Authors like the agility and speed with which 4RV books works. They also like the laser-like focus on quality.

“Like all writers, I submitted to multiple publishing houses. 4RV was very quick to respond. They do a thorough editing of every book they accept. I think it’s very critical to make sure it’s the best product that it can be,” said Wayne Harris-Wyrick, writer of four 4RV titles.

4RV keeps its production process lean by handling everything from soup to nuts in electronic communications. There are no physical offices.

“We have email. We have different ways that we can store files on Google Drive. We can put all of our files together and look at them and share them and go on,” Zabel said. “The only thing physical is when the books are actually shipped and there they are. Real, live books.”

Sales are largely electronic, as well, she said, adding that Barnes & Noble charges for shelf space, increasing sales costs with low to no promotion. But while readers might not find 4RV on the shelves of the bookselling giant, they can order titles from the stores.

4RV uses one of the industry’s largest companies — Ingram — to handle printing and distribution. Ingram ensures that titles are available on Amazon and available for order by brick and mortar stores. It also allows Zabel to print titles on an as-needed basis, wiping out warehousing costs.

Zabel’s  company's small, agile size allows her to move books through the publication process faster than larger publishers. It’s a process that can take up to seven years at bigger publishing houses. Zabel has shaved that time to a matter of months, giving 4RV crucial chances to recoup its investments quickly.

“Publication happened quicker for me than other friends of mine that publish at other publishing houses. Kabam! I guess that’s because it’s a small publishing house and they focus on the authors that they have,” Harris-Wyrick said.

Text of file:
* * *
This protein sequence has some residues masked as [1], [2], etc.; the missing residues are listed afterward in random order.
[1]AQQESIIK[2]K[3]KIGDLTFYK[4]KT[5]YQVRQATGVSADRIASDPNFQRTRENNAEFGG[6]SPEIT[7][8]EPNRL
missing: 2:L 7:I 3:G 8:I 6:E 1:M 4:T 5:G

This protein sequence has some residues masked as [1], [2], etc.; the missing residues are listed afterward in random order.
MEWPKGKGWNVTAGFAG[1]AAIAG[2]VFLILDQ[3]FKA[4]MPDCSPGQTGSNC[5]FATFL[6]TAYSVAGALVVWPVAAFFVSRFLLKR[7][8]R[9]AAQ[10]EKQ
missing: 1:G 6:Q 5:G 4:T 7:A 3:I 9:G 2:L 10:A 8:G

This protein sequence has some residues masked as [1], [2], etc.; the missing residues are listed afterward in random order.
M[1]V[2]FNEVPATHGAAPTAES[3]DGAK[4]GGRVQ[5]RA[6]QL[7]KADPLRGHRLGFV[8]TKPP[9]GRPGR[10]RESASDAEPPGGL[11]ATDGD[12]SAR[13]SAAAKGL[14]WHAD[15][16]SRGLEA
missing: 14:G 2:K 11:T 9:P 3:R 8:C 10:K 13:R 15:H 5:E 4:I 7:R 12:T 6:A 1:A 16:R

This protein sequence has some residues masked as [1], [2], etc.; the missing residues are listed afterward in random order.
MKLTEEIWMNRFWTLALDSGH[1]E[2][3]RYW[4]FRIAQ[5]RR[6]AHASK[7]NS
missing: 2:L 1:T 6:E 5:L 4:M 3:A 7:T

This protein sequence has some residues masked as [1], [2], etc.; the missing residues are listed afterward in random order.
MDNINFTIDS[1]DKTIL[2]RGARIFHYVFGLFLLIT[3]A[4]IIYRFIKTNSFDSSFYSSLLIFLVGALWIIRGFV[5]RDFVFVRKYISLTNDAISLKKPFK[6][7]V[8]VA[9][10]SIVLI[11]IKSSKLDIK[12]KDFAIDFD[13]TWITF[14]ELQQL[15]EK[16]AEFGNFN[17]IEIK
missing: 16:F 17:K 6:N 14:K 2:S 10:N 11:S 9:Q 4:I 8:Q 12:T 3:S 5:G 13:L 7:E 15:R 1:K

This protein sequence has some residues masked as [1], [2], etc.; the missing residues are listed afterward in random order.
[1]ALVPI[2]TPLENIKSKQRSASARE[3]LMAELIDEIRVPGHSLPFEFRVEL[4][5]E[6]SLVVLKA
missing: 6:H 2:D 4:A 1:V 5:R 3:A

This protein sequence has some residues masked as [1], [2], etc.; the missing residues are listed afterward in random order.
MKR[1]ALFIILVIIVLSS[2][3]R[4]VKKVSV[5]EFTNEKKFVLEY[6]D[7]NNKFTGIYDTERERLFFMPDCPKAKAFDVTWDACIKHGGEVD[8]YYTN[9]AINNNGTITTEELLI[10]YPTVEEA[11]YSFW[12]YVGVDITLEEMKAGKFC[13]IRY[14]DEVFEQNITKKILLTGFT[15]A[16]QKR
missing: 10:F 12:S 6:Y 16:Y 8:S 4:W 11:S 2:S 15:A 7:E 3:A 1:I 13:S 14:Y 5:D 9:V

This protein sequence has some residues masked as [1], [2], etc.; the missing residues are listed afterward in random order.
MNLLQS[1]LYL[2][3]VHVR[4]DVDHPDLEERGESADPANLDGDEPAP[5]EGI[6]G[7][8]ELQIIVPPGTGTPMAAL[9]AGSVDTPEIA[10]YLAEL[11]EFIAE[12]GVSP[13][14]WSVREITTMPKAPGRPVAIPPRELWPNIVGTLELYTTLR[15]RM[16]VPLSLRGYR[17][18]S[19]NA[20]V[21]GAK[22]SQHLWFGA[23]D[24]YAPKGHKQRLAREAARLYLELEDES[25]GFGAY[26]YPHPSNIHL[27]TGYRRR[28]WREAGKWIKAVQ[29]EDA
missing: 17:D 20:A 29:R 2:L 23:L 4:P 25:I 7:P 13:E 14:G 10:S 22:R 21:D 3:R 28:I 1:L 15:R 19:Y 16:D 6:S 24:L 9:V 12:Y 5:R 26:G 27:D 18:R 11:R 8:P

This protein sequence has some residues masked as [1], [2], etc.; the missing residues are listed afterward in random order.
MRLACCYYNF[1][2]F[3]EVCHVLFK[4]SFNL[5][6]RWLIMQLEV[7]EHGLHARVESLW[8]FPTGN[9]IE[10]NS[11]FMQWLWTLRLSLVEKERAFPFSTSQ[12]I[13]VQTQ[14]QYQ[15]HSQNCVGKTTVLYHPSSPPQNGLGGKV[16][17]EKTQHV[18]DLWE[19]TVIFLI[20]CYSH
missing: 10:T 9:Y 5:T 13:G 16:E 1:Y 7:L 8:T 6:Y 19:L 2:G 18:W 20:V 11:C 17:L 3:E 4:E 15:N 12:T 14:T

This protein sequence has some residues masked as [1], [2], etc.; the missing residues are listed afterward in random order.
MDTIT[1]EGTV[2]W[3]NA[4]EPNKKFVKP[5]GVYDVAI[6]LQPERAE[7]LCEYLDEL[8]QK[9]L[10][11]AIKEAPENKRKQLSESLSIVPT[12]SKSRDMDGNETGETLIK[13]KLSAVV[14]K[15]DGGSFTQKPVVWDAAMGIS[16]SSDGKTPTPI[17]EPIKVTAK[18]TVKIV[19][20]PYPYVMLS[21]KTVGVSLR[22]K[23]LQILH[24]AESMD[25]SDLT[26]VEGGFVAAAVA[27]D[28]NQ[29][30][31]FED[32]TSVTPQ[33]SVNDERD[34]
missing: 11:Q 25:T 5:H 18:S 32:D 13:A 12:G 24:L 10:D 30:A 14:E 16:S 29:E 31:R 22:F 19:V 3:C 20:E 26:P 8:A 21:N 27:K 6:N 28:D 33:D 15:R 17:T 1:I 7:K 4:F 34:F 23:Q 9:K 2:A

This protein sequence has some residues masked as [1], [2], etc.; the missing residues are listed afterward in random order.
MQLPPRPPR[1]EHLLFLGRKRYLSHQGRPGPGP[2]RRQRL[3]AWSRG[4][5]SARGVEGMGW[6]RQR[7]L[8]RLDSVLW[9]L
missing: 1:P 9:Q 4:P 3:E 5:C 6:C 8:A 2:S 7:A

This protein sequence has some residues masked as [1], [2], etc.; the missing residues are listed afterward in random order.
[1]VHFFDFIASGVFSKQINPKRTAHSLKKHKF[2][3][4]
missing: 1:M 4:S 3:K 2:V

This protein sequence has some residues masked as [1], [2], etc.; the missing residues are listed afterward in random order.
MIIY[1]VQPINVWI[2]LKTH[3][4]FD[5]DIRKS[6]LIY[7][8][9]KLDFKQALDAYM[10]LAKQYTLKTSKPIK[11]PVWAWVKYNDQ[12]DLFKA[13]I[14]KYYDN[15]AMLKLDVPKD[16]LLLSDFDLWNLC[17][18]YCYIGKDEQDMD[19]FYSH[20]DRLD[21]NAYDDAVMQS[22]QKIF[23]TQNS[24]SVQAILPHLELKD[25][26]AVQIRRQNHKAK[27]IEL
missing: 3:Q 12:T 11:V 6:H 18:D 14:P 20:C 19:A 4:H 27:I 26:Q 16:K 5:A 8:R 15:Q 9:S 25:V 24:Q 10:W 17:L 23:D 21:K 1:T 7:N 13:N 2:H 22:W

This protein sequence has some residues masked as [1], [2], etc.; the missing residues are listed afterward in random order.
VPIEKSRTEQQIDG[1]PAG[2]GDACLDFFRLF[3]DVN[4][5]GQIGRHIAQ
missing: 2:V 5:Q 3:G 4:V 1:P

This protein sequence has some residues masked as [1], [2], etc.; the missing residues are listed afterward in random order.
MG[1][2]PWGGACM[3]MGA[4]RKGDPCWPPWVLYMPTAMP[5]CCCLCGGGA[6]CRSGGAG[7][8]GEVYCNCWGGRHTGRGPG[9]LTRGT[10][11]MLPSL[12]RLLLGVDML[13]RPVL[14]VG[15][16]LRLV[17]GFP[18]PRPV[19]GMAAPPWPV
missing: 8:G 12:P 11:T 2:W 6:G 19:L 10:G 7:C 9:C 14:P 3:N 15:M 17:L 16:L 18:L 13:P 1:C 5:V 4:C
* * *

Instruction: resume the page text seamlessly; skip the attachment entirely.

Zabel is not getting wildly rich, but her strategies work. She’s had four books do sales in the thousands, she said. But due to her cost-cutting efforts, it doesn’t take a best-seller to be profitable.
Her focus on quality rewards 4RV in other ways. She’s had roughly 20 books garner major awards, including Literary Classics Awards, Oklahoma Book Awards, and Mom’s Choice Awards for some of her children’s books.

Zabel is always on the hunt for new ideas. In June she published Spearfinger, a first-of-its-kind offering. A Native American legend, the story is told in both English and Cherokee. 4RV created that niche from scratch with no competitors on the field.

“What I really hope is that enough Cherokee kids will get interested in the book and get interested in the language and keep speaking Cherokee,” said author Charles Suddeth.

Zabel does make books physically available for Edmond residents. 4RV titles are available at Serendipity and The Market at Quail Springs. A book signing is scheduled at Serendipity July 29.

“We really have been one of the best kept secrets in Oklahoma and especially in Edmond. Nobody realizes who we are here and they’re surprised to find out we are not just another typical independent book publisher,” said Zabel.

     Everyone within driving distance of Edmond is invited to the Meet the Authors event July 29 at Serendipity Market, 917 E. Danforth, next door to Pickles (between Boulevard and Bryant). Wayne Harris-Wyrick and Kathleen Gibbs will be autographing their books from 10 AM - 2 PM. At 2 PM, Jodi Heaton Hurst and vehoae will be signing until 5 PM.